Photo gallery for this


    Overcoming the crisis step by stepAfter a journey across bone-dry plains in the shimme-ring heat, Usman Bashirs plantation feels like the garden of Eden. The 47 year-old farmer kneels by the irrigation channel and sends the elixir of life on its way towards his vegetables. Before, I only planted maize and sweet potatoes, in quite a muddled sort of way. As a result, my yields were low, he reports. Today, however, Mr Baschir uses a precise system that includes soil preparation and improvement, targeted irrigation, professional planting and sowing, and also weeding and harvesting. My wide range of vegetab-les is a joy to behold, he says with a smile, proudly showing us his magnificent cabbages, carrots, Beet - root, potatoes, tomatoes and peppers.

    The former livestock breeder from Afa Megele in Ethiopia, a small village near Assosa close to the bor-der with Sudan, has been through some very difficult times. During recent years, he lost nearly all his cattle after tsetse flies infected them with deadly nagana (sleeping sickness). This was a downright disaster for him and his family.

    Everything takes timeIn 2011, he was given the opportunity to participate in a six-day intensive course on ecological cultivation methods on the Biofarm training centre for sustain-able agriculture in Assosa. This centre was established in 2009 by BioEconomy Africa with the support of



    Hands-on, state-of-the art researchYoung people who are currently studying agronomy at African universities may in the future occupy key posi-tions in governments, administrations, industry or training institutions. Students are therefore an impor-tant target group for Biovision in its efforts to dissemi-nate sustainable farming methods in Africa and be-yond. For this reason, the Foundation is supporting the International Training Course on Organic Agriculture (ITCOA) project in Uganda. These courses were in-itiated by the University of Natural Resources and Life Sciences (BOKU) in Vienna in 2005 to enable students from East Africa and Austria to jointly research soluti-ons for problems faced by ecological farming, in direct cooperation with Ugandan small-scale farmers. ITCOA not only tackles production issues, but has increas-ingly been looking at new strategies for marketing or-ganic produce. Since its inception, 40 students have participated in the three-week course in Hoima and Kampala every year.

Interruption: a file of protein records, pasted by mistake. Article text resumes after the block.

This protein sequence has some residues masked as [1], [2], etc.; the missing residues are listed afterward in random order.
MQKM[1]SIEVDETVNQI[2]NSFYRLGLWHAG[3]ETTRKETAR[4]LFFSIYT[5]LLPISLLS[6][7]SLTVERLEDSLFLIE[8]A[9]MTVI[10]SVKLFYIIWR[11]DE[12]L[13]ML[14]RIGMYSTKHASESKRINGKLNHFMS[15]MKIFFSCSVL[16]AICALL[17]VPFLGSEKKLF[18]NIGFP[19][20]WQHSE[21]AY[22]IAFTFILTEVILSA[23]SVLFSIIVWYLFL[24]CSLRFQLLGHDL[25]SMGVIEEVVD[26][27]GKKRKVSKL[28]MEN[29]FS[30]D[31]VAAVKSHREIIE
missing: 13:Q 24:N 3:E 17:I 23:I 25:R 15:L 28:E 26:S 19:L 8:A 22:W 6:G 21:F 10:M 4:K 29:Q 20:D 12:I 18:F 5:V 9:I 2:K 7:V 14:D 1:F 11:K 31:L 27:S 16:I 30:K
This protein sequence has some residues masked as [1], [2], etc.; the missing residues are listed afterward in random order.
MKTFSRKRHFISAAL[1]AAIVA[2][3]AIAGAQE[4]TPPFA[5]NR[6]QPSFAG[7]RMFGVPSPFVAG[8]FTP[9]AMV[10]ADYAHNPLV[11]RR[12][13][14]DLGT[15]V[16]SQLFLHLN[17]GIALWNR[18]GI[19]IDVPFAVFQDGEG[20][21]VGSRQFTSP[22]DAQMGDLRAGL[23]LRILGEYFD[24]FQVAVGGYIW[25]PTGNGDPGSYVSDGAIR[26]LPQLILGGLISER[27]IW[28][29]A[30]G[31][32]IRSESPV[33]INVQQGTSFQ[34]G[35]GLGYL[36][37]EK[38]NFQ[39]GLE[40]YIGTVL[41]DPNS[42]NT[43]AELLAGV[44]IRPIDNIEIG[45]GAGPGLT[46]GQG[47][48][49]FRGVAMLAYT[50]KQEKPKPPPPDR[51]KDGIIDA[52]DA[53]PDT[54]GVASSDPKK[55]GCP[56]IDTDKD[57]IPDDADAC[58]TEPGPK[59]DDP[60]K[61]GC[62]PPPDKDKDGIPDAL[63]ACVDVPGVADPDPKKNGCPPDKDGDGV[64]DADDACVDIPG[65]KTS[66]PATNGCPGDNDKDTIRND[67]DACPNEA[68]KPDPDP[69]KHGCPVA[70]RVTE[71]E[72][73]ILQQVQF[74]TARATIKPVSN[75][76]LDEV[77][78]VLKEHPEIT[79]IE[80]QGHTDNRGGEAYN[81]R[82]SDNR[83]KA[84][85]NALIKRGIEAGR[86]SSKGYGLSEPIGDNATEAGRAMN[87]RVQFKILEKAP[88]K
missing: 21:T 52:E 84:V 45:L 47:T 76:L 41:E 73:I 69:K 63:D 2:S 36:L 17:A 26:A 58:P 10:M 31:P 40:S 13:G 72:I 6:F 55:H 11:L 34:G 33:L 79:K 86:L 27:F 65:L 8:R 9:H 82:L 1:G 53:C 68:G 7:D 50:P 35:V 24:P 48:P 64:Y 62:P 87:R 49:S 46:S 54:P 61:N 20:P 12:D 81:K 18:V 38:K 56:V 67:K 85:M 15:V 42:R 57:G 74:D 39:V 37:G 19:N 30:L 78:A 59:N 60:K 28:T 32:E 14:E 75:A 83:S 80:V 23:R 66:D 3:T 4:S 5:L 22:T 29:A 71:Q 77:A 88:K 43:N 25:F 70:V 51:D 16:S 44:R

Biovision Project Manager Samuel Ledermann is con-vinced of the projects positive impact: By supporting this course, we are helping to strengthen the scientific base for sustainable agriculture and its development in Africa.

    Short film about this


    The seed bears fruit

    In 2010, I participated in the agricultural Bustani ya Tushikamane (ByT) training project at the Inter-national Training Course on Organic Agriculture (ITCOA) in Uganda, as a student of agronomy and as an assistant. This course opened my eyes to new ways of working with farmers. Skilled experts also gave me a good overview of ecological farming in Africa. I was very inspired by our visits to certified farms and contacts with different organisations in Uganda. So, while I was still on the course, I decided to commit myself to the organic certification of small-scale farmers in Tanzania. On my return, I got to grips with transforming my idea into reality, tog-ether with the ByT team and in collaboration with the national umbrella organization for organic far-ming. In August 2012, one of our farmers groups was the first group in Tanzania to be awarded the EAOPS certificate*. All the participants are very proud of this. And I am sure that more groups will follow.